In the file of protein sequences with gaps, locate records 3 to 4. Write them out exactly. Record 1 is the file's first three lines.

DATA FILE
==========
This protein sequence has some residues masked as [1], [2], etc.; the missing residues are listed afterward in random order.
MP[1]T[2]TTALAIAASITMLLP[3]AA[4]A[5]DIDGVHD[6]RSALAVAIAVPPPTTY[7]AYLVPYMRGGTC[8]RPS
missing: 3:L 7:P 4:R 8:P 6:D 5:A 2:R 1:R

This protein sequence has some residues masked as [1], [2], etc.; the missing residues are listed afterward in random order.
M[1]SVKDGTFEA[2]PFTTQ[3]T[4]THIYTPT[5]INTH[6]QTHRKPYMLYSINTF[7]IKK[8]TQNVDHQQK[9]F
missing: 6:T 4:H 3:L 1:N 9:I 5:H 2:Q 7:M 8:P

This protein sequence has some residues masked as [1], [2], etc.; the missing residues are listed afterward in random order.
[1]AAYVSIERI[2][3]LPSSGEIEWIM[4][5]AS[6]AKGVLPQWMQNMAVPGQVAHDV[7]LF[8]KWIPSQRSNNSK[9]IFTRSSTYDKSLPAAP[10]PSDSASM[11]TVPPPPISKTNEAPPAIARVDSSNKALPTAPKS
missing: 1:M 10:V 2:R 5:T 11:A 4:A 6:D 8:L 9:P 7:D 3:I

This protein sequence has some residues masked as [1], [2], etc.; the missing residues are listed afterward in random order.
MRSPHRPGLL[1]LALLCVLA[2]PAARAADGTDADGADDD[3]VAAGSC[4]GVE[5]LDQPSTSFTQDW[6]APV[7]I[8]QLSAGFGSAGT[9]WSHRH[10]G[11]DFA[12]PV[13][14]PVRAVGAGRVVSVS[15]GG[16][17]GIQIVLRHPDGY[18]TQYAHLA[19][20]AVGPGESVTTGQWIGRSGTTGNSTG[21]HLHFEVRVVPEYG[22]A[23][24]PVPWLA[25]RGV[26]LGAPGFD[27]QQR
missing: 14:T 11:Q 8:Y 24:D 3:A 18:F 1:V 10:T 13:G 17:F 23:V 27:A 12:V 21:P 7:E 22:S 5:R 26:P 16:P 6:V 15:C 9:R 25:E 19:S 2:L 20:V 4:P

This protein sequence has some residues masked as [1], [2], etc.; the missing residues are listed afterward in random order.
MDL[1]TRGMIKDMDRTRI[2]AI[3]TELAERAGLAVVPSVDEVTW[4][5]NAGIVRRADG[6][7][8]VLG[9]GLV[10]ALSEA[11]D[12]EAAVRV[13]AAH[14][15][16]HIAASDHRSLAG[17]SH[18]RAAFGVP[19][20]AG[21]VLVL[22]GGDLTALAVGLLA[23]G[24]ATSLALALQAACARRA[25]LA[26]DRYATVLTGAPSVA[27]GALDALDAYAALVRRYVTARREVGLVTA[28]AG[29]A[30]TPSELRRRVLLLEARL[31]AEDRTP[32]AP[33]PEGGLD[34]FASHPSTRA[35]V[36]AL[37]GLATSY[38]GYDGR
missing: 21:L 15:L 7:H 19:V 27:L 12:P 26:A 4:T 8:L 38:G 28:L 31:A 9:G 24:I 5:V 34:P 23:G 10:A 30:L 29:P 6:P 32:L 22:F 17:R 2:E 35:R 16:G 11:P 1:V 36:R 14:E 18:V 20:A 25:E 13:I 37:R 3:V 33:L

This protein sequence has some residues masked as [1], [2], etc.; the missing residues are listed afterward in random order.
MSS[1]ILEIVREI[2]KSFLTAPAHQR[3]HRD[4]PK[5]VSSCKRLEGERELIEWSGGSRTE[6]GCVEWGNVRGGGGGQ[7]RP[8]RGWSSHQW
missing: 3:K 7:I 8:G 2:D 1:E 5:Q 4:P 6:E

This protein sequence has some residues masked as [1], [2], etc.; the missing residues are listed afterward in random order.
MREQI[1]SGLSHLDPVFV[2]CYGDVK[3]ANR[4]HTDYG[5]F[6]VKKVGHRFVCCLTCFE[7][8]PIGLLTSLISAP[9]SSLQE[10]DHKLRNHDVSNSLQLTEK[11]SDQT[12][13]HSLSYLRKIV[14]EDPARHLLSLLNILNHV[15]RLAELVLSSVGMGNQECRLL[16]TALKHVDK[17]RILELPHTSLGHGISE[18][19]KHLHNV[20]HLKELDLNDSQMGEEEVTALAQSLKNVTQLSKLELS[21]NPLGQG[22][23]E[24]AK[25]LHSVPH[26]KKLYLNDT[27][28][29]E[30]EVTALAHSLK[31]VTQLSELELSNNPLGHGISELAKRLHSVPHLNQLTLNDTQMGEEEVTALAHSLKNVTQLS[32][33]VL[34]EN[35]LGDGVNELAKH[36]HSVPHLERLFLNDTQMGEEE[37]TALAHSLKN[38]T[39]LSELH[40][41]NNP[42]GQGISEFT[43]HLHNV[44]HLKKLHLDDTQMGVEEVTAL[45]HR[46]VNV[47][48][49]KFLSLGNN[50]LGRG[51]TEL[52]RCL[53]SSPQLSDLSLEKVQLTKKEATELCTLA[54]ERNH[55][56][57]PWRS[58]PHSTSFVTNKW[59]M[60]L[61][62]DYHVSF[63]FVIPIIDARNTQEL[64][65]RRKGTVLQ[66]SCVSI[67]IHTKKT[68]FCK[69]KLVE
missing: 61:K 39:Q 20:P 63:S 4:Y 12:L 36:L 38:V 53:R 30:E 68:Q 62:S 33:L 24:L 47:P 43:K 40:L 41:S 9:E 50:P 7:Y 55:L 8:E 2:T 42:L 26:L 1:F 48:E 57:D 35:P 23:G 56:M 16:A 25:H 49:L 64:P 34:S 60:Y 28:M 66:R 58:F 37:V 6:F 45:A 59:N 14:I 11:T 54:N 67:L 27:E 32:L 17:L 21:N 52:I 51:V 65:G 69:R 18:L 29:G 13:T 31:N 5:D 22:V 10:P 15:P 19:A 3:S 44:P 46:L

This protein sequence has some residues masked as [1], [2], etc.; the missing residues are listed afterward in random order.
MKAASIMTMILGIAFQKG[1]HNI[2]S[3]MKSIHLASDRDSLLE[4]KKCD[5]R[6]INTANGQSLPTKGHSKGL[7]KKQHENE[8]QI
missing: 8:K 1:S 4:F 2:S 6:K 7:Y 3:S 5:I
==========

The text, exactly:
This protein sequence has some residues masked as [1], [2], etc.; the missing residues are listed afterward in random order.
[1]AAYVSIERI[2][3]LPSSGEIEWIM[4][5]AS[6]AKGVLPQWMQNMAVPGQVAHDV[7]LF[8]KWIPSQRSNNSK[9]IFTRSSTYDKSLPAAP[10]PSDSASM[11]TVPPPPISKTNEAPPAIARVDSSNKALPTAPKS
missing: 1:M 10:V 2:R 5:T 11:A 4:A 6:D 8:L 9:P 7:D 3:I

This protein sequence has some residues masked as [1], [2], etc.; the missing residues are listed afterward in random order.
MRSPHRPGLL[1]LALLCVLA[2]PAARAADGTDADGADDD[3]VAAGSC[4]GVE[5]LDQPSTSFTQDW[6]APV[7]I[8]QLSAGFGSAGT[9]WSHRH[10]G[11]DFA[12]PV[13][14]PVRAVGAGRVVSVS[15]GG[16][17]GIQIVLRHPDGY[18]TQYAHLA[19][20]AVGPGESVTTGQWIGRSGTTGNSTG[21]HLHFEVRVVPEYG[22]A[23][24]PVPWLA[25]RGV[26]LGAPGFD[27]QQR
missing: 14:T 11:Q 8:Y 24:D 3:A 18:F 1:V 10:T 13:G 17:F 23:V 27:A 12:V 21:P 7:E 22:S 5:R 26:P 16:P 6:V 15:C 9:R 25:E 19:S 2:L 20:V 4:P